Best-selling author speaks at Teen Writers Conference

(Photo: Jamii Freston) New York Times bestselling author Jessica Day George addresses teens from Utah, Idaho and neighboring states. She encouraged them with humor and personal experiences as a professional author.

New York Times bestselling author Jessica Day George gave writing advice to teens from Utah, Idaho and neighboring states Saturday for the sixth annual Teen Writers Conference at WSU.

The keynote speaker for the conference, George used quirky humor, nervous energy and quotes from both her viola instructor and the “Star Wars” character Yoda to motivate teens to pursue creative writing.

“You have to try, and you also have to do,” said George, combining Yoda’s maxim, “Do or do not. There is no try,” with her viola instructor’s wisdom that you always need to try.

To that end, she gave attendees a writer’s “To Do” list, and then gave them motivation to keep on trying and never give up. The author of nine books, she shared her personal experiences with failure, rejection and eventual success.

The keynote address accompanied over a dozen workshops and lectures tackling various topics such as dialogue, characterization, point of view and writers block.

The first Teen Writers Conference was held at WSU in 2009 as board members of the LDS Storymaker’s conference, led by Josi Kilpack, decided to bring their experience and passion for writing to teens.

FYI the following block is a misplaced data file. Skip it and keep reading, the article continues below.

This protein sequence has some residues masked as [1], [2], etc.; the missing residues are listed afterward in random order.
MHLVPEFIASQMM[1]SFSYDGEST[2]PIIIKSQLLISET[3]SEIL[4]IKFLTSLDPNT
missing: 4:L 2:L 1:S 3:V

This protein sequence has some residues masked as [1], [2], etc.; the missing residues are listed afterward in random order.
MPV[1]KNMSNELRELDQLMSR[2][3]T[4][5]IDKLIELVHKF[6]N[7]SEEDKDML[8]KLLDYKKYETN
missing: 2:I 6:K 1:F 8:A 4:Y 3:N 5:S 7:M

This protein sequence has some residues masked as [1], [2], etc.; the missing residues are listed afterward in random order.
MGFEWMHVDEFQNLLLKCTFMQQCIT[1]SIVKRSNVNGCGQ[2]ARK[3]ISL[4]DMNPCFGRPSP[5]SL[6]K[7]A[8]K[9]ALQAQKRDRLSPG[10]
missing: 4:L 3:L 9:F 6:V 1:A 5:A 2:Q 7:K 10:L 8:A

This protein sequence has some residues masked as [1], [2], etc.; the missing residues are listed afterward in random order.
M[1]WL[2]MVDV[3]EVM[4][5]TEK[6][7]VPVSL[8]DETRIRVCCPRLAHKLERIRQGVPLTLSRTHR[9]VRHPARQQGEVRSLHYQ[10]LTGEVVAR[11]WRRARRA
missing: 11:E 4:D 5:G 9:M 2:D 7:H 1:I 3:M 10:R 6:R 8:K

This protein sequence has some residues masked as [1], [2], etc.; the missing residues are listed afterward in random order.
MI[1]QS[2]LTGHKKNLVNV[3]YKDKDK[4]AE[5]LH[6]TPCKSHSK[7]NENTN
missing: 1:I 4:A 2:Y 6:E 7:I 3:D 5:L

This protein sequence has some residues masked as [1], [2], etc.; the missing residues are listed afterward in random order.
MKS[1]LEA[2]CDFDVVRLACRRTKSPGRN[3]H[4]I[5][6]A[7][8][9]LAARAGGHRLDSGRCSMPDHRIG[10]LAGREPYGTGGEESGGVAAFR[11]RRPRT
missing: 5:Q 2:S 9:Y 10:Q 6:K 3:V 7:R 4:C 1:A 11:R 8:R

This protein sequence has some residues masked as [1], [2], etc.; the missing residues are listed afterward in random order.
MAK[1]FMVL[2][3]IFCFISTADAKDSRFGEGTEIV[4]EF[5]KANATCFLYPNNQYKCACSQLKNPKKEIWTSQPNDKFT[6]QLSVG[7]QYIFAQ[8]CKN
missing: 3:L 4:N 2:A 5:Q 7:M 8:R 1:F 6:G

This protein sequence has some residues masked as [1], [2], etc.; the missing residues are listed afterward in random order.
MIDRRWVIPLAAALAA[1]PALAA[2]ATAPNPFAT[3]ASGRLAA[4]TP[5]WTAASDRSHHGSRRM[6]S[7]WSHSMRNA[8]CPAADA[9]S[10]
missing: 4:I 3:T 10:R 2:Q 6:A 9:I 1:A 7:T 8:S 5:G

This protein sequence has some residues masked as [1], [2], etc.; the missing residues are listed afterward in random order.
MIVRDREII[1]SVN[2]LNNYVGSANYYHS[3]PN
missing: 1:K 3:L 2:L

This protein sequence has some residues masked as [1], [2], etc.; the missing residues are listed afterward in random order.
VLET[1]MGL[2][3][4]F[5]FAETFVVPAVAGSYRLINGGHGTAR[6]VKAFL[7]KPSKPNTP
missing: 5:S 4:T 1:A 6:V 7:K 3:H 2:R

Kilpack got the idea for the conference after seeing teens attend the LDS Storymaker’s conference. Many of the topics covered were over their heads, and she wanted to provide a venue where they could get advice more on their level.

“We realized that there was just kind of a lack of something specifically for teens, and the teens would really love this type of thing,” said Annette Lyon, the current chair of the board. “We thought, ‘Hey, let’s give it a try,’ and so we did.”

Kilpack was at first a little nervous about dealing with junior high and high school kids. She found that most of her fears were unfounded.

“We have been shocked at just how great these kids are,” Kilpack said. “The kids that come to this are very motivated to learn it. They’re very well mannered, they ask questions, they participate.”

Over the six years of the conference, Kilpack has never had any behavior issues with the teens, she said.

The conference focuses more on craft than on publication, according to Kilpack. The focus is on how to write and showing teens how they can take advantage of the numerous opportunities they can use to improve their writing.

Advice on how to submit and publish manuscripts and how to work with editors and agents can wait until they are older, the organizers said.

“We love writing. We’re passionate about it,” Lyon said. “Whether or not these kids go on to be professionals, writing is a skill they will use in any capacity in any job they will have in the future.”

While writing can apply to nearly any career situation, the conference specifically teaches how to write fiction.

The conference is for teenagers aged 13-19. Parents and teachers are not allowed, which creates a good space where attendees can interact with other people just like them.

Paige Lerwill, 17, a three-year veteran of the conference, enjoys that aspect of the conference.

“I feel like it’s a good social outlet because it’s people who are into the same things,” she said. “It’s a good opportunity to meet someone who actually likes to do the same things that I do.”

Lerwill, a resident of Stansbury Park, Utah, writes fantasy, and finds that the conference helps her most in finding ways to organize her thoughts when she writes.

“Even now after three years I still go to the character workshops, so that I can know who I’m dealing with when it comes to writing,” Lerwill said.